Large Animals Need Riparian Zones

Riparian zones are utilized by wildlife as a sort of "natural highway".  As roads and highways are important to humans, forested riverbanks are important to mammals and birds as they journey up and down the river during daily movements and seasonal migrations.  These areas may be important corridors for more than just wildlife migration, however: as plant and animal habitats shrink or become fragmented, riparian zones may allow for the preservation of genetic variability by maintaining connections with other populations of their species, thus maintaining the gene pool within a species.

Whitetail deer
Whitetail deer along the Scioto River near Columbus, Ohio;
Jay DeLong photo

Animals need a degree of safety when visiting a site for drinking water. Riparian areas offer escape cover.

Throughout North America, riparian areas provide wildlife benefits far out of proportion to their extent on the landscape.  Riparian zones offer an all-in-one package of the three critical resources for wildlife: cover, food and water. These ecosystems provide year-round habitat for many species of mammals, amphibians, reptiles, and resident birds, as well as breeding sites, wintering areas, and stopover habitats for migratory birds.  The U.S. Forest Service found 359 out of 414 wildlife animals studied in upland forests in Oregon and Washington occupy riparian zones or wetlands during all or part of their lives.An Environmental Alternatives Analysis for a 4(d) Rule for the Northern Spotted Owl. USFWS Pacific region.   Other researchers found that between 63 and 74% (depending on the area) of the 341 species of vertebrate animals in British Columbia's forested ecosystems are associated with riparian zones.Bunnell, F.L., and L.A. Dupuis. 1993. Riparian Habitats in British Columbia: Their Nature and Role. Proceedings, Riparian Habitat Management and Research, Kamloops, BC. Fraser River Action Plan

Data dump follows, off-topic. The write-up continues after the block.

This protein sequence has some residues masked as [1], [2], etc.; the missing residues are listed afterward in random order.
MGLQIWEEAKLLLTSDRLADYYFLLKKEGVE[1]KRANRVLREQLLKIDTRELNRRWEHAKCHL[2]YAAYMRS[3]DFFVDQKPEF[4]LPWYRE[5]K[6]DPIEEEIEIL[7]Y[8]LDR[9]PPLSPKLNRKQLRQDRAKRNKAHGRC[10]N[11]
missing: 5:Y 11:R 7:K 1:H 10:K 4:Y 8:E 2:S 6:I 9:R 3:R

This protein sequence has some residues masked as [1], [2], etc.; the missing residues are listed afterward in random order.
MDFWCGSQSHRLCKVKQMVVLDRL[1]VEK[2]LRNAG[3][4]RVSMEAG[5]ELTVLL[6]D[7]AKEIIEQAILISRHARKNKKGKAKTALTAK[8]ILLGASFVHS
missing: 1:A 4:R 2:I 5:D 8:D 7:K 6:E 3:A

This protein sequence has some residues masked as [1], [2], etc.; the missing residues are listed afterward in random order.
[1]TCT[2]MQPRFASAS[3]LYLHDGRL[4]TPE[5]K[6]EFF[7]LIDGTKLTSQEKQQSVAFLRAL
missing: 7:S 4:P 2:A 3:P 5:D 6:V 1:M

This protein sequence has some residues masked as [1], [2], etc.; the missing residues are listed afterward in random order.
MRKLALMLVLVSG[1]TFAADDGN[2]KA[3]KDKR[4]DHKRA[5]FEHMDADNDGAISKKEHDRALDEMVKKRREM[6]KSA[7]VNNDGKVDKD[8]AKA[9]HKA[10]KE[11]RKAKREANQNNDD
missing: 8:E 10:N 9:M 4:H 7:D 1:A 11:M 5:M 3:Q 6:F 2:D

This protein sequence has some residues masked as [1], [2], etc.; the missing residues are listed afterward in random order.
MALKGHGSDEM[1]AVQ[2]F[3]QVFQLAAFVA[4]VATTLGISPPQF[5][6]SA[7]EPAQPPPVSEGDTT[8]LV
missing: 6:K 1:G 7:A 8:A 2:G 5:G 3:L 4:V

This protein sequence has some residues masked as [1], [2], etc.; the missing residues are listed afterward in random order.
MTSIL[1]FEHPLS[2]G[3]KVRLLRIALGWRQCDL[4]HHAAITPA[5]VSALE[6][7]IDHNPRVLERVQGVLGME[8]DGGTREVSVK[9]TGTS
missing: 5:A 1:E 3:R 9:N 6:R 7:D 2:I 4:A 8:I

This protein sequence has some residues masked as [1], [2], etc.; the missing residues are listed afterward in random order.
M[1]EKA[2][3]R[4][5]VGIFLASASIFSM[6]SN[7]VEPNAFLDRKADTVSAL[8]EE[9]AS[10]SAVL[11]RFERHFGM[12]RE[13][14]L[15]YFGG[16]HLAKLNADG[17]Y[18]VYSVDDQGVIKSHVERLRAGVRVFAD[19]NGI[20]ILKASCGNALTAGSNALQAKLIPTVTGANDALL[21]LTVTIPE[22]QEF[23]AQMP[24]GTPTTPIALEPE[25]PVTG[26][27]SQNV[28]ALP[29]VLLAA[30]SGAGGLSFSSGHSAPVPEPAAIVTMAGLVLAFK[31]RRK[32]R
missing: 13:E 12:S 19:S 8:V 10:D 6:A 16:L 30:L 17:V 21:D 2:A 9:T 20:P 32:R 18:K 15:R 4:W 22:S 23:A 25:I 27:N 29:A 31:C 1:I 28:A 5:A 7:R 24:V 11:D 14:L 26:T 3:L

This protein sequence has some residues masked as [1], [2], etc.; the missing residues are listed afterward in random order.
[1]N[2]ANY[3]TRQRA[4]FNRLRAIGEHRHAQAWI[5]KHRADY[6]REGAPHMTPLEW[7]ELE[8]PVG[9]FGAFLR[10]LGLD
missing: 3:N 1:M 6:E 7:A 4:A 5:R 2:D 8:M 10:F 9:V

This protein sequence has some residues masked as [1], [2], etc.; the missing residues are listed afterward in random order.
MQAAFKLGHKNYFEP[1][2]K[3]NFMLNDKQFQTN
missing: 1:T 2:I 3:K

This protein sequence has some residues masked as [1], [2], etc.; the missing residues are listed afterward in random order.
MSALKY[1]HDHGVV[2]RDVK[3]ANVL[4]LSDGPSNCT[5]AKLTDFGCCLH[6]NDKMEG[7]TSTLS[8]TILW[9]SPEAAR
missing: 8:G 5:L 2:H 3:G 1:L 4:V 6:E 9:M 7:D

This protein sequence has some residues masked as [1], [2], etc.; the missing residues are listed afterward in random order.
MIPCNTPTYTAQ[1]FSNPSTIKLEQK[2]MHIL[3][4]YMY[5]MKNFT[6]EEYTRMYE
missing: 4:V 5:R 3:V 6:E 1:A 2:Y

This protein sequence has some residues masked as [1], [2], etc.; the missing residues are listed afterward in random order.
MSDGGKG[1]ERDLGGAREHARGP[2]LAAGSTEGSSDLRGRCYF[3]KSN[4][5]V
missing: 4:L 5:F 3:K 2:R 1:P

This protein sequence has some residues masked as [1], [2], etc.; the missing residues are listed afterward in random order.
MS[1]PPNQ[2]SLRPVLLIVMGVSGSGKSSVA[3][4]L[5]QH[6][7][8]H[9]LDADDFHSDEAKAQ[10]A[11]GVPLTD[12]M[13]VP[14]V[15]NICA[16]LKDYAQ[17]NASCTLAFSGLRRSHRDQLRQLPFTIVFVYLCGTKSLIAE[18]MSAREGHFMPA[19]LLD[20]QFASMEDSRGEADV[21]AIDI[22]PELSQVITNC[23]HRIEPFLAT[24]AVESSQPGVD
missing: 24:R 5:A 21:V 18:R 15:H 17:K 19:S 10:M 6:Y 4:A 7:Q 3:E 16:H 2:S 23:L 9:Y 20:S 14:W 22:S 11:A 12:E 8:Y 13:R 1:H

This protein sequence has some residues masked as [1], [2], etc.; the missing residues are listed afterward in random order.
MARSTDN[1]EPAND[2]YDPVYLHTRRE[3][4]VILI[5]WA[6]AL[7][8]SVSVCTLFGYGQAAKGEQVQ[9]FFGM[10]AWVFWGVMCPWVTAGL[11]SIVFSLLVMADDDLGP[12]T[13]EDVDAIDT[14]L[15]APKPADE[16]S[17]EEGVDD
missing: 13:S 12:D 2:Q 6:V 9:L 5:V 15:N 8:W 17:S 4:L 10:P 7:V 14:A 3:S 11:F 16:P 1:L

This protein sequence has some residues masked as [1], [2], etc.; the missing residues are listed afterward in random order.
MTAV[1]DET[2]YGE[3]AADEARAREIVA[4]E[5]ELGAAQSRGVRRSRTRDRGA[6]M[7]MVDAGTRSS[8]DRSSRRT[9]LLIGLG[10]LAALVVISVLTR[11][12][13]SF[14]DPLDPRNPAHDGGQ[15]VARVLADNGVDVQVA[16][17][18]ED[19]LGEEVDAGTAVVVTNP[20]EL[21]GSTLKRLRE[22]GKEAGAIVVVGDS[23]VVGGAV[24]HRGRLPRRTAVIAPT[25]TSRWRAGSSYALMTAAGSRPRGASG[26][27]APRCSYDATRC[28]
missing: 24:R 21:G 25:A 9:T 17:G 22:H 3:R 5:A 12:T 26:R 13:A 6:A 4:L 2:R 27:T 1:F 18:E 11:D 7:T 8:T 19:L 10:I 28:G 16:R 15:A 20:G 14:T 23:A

Yellow-crowned night heron
Yellow-crowned night heron in Virginia wetland; Bruce Stallsmith photo

Riparian zones are elongated "edges" (narrow zones of overlap between two different ecosystems) that attract edge specialists as well as species that represent the surrounding ecosystems. 

The edge is valuable to a greater diversity of wildlife species than either habitat alone.  The importance of this "edge effect"  for many bird and mammal species is well documented.

If left undisturbed, stands of trees provide habitat for cavity nesting birds such as woodpeckers, owls, wood duck, common merganser, bufflehead, and common goldeneye. Other species such as some herons, osprey and bald eagle preferentially nest in large trees close to a water source. Osprey
Osprey in a dead tree in the Ocala National Forest, Florida; Jay DeLong photo

Riparian zones have a larger quantity of deciduous growth than upland forests, and these are generally faster-growing plants than those in adjacent upland habitats. There is also an increase in the variety of herbaceous species in wetter areas.  For these reasons, riparian zones are favored foraging habitats for many species including deer, elk, and moose.


Robert Carillio and Jay DeLong